I bought An Obsession with Butterflies despite not being terribly interested in butterflies because I had been so impressed with another book by Russell, Anatomy of a Rose, despite not being terribly interested in flowers. I was not disappointed.

The mimicry or camouflage that works so well against a bird may not work at all against the predatory stinkbug, which has been known to stalk its prey for as long as an hour. Some caterpillars do the obvious. They drop off the leaf and hope for a soft landing. Or they spin out a thread of silk, drop like Tom Cruise in Mission Impossible, and dangle from the lifeline while they wait for the predator to leave.

Some parasitic wasps wait, too, for their prey to climb back up. Some wasps slowly walk down the silken line. Some wasps slowly reel in that line...

Aieee! Russell's writing can be lovely and lyrical, but this is not a book that forgets just how brutal nature can be. (I have always been horrified by parasitic wasps, and Russell helpfully added some details on them that I had not known before-- details beyond what I'm quoting-- that freaked me the hell out all over again.)

The book is primarily about butterflies themselves, not about human-butterfly interactions, but there are a couple brief but sharply drawn incidents involving the latter: the Great White Butterfly-Hunter musing in his diary over whether he was losing some respect for human life, while his "native bearers" were dropping dead on a hunt; the modern college student, too sedentary to compete with his friends who rushed madly about with butterfly nets, sitting down at his leisure beside a tree and learning the life cycle of a species.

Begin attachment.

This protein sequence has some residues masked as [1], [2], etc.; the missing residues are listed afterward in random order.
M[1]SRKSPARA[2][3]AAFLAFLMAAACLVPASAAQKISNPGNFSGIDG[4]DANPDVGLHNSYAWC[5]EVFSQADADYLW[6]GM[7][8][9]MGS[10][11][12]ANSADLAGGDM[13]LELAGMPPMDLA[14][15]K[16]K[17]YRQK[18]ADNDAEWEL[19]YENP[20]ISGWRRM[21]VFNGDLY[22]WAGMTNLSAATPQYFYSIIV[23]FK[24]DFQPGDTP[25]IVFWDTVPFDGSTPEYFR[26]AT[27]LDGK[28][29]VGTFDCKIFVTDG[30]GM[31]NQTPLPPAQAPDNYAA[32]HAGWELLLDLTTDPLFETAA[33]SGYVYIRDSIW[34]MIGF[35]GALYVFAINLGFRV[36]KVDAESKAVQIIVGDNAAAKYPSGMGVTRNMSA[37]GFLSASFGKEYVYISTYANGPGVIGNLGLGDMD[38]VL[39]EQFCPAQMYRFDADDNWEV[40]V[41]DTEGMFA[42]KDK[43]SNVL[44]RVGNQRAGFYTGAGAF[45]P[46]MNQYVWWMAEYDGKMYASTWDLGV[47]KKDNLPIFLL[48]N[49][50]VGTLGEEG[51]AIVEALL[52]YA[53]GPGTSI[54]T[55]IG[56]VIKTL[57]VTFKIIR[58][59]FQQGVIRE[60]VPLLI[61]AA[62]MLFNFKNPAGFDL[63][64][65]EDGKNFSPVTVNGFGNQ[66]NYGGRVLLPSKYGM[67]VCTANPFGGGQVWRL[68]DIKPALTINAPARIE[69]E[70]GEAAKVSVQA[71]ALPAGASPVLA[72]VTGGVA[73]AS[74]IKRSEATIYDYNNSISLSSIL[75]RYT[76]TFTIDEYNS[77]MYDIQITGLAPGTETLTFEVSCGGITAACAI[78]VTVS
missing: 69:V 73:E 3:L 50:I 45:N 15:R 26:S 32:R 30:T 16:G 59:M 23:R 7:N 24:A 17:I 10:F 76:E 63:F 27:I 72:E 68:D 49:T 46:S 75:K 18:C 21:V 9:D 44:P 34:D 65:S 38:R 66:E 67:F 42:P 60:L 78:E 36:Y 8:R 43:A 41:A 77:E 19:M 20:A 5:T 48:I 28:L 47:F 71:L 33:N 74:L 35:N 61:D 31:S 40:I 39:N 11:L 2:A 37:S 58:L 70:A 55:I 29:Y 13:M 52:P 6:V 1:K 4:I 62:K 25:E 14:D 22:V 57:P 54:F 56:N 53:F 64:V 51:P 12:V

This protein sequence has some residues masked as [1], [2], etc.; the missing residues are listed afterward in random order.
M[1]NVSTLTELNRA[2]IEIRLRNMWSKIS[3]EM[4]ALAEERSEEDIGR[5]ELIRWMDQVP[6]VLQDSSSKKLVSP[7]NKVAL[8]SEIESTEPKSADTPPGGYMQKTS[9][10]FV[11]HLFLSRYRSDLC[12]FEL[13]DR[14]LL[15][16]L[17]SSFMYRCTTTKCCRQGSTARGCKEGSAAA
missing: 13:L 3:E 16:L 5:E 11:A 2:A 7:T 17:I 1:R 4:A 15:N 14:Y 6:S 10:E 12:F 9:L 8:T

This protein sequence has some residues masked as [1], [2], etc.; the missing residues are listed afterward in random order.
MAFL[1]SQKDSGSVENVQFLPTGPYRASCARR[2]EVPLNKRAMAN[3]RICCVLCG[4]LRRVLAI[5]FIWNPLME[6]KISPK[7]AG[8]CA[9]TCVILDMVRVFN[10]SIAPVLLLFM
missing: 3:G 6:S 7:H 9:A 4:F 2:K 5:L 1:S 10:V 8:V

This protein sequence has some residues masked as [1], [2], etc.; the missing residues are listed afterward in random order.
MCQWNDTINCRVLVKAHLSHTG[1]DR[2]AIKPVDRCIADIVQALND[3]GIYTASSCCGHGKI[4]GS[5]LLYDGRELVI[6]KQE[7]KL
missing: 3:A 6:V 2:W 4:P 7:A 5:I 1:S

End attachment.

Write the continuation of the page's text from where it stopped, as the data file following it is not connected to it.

Recommended, as is Anatomy of a Rose, whether or not you care about butterflies or roses.

Monkeyluv (and other essays on our lives as animals) was a big disappointment. I hadn't realized when I Book Mooched it that it was an annotated collection of short articles that had previously appeared in magazines, and so did not go in-depth into anything. Sapolsky's breezy and to me totally unfunny style was annoying, and even the wide-ranging subtitle does not fully indicate just how scattershot the subjects are. Some of his essays touched upon fascinating matters, but inevitably ended just as one would expect the serious analysis to begin.

If you want nature study, Russell's books are better; if you want the complex interactions of humans with science and technology, Atul Gawande's Complications is better; if you want the interaction of the human element with everything that comes to the author's mind as being worth exploring, Malcolm Gladwell is better; actually, a subscription to any pop science magazine would probably also be better, because at least there you know to expect sound-bites and snippets.


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